At some point late last year, in that time between my birthday and Christmas, I was feeling rather generous with myself and Kickstarter-ed a book project, The Curious Book of Sherlock Holmes Characters by Mike Foy. Even with update emails notifying me of its progress, success, and mailing, I was still left wondering when a very large and heavy package arrived from Florida yesterday, just as I was about to go pick up some Asian to-go for dinner.
I wish I'd have grabbed a pic of it before unwrapped it, as it came much like past Baker Street Almanacs, with a ribbon that tempts you to remove it without destroying it -- this one, however, had a Sherlockian wax seal at the cross-section of the ribbons, so even my practiced ploy of sliding the ribbons did not fully stop its destruction. The ribbons and the cloth map of London that wrapped the book came off, at which point I found I had purchased a coffee table book.
The Curious Book of Sherlock Holmes Characters is the size of a high school textbook, and the ornamental metal corners definitely make it a book for laying out and not shelving with others, lest it rip at them like an evil race car with those spike hubcaps. And if that metaphor seems a bit harsh, look at what the book immediately started doing . . .
Yes, it started creeping up on the smaller paperback edition of Jack Tracy's The Encyclopaedia Sherlockiana. Now, I'm not in favor of books that bully other books, but I knew from the start that these two books were going to be at odds with one another. They immediately pulled out their entries on Paul Kratides and started to go at it.
Curious Book immediately pointed out Encyclopaedia's lack of pictures, and the sexism in the latter not giving Paul's sister Sophy her own entry. Encyclopaedia mocked Curious Book's great amounts of white space and using the same picture twice on the same page just to highlight different characters. After that, things turned nasty, and in my head, I could hear Curious Book calling Encyclopaedia's author a mother-killer and I had to separate them before Encyclopaedia could retort or pull a knife.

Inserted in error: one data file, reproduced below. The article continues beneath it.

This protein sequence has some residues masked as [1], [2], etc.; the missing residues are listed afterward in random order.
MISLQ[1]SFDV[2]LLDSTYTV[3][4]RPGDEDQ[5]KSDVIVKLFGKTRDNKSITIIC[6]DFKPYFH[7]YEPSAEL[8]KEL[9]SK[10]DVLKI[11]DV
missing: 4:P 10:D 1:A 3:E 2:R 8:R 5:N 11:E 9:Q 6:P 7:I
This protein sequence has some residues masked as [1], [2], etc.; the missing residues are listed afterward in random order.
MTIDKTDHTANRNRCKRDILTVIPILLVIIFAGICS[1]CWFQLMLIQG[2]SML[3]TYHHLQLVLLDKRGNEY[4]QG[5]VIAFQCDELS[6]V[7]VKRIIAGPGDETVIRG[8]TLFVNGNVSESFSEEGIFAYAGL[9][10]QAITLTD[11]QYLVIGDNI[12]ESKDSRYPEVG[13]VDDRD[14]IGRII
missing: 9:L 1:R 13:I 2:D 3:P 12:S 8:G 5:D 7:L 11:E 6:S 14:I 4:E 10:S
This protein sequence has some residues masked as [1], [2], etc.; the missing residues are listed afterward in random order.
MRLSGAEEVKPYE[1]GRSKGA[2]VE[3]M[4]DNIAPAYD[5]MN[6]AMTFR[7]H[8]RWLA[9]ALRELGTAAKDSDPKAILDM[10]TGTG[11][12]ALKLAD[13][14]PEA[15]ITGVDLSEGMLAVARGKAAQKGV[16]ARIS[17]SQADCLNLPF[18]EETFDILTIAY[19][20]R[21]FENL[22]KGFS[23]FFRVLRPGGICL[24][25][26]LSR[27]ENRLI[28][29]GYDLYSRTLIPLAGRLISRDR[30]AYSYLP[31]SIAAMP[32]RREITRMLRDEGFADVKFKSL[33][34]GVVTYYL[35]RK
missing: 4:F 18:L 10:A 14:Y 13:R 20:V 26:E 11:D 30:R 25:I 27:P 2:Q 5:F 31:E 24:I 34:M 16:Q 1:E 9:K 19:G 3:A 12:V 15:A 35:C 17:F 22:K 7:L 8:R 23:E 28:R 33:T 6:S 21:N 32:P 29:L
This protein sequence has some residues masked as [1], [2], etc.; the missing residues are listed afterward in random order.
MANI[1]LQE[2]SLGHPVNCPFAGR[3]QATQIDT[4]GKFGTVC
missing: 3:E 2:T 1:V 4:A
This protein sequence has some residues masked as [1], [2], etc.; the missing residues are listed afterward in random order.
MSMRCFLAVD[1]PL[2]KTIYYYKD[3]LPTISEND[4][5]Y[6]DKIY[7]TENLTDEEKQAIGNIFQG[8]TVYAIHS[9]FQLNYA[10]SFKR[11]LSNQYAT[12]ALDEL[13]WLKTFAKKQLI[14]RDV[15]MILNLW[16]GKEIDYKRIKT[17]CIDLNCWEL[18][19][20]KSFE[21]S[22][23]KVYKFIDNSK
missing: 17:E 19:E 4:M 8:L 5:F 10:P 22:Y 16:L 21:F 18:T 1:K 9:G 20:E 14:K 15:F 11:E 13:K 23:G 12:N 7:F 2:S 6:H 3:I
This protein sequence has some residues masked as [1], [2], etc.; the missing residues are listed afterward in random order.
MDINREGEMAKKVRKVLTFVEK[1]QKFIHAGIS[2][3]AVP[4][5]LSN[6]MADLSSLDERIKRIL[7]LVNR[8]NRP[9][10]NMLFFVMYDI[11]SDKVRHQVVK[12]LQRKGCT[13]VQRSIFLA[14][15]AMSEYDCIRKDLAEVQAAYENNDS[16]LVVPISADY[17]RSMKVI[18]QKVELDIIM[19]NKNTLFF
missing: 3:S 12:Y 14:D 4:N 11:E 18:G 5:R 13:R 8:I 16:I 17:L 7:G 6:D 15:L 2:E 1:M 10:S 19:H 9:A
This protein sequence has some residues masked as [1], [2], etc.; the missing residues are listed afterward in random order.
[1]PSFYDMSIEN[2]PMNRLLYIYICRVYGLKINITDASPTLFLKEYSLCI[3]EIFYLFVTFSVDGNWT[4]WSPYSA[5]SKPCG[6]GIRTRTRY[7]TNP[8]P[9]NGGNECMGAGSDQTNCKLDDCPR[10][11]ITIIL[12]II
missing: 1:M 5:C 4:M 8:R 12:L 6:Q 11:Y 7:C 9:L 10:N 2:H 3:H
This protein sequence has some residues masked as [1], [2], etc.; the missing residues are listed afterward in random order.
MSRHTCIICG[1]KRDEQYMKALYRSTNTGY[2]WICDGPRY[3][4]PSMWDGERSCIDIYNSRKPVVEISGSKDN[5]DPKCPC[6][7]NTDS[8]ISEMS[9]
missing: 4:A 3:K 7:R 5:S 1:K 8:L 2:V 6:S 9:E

Even then, the back and forth kept going. "You're out of print!" "Ever hear of a bookstore?" The hardcover of the Tracy book tried to step in, and Orlando Park's double-dustjacketed Sherlock Holmes, Esq. and John H. Watson, M.D.: An Encyclopaedia of Their Affairs tried to jump in on the side of The Curious Book of Sherlock Holmes Characters, as it has had a grudge against Encylopaedia since that book first insulted it in its introduction. Who's Who in Sherlock Holmes and the Bunson Encyclopedia Sherlockiana, both paperback and hardcover, moved in and suddenly things started to turn into a prison-yard brawl, the klaxons went off, and the whole library went into lockdown.
It would be nice to simply be able to review a book without all this conflict, but these old Sherlockian book-prisons are just full of trouble. I envy newer wardens who can bring a brand new book in like this and just let it be what it is: A useful result of hard labor that one can get some work out of, without some other book knocking its ornamental metal corners off just for spite, as has happened twice.
And despite all of the above, I'm pleased with this new addition to the library, bit of a luxury item that it is, and I think I've found a spot for it where Tracy won't bother it for now. I'm hoping that thinking it's being held up by even larger books will keep it in line.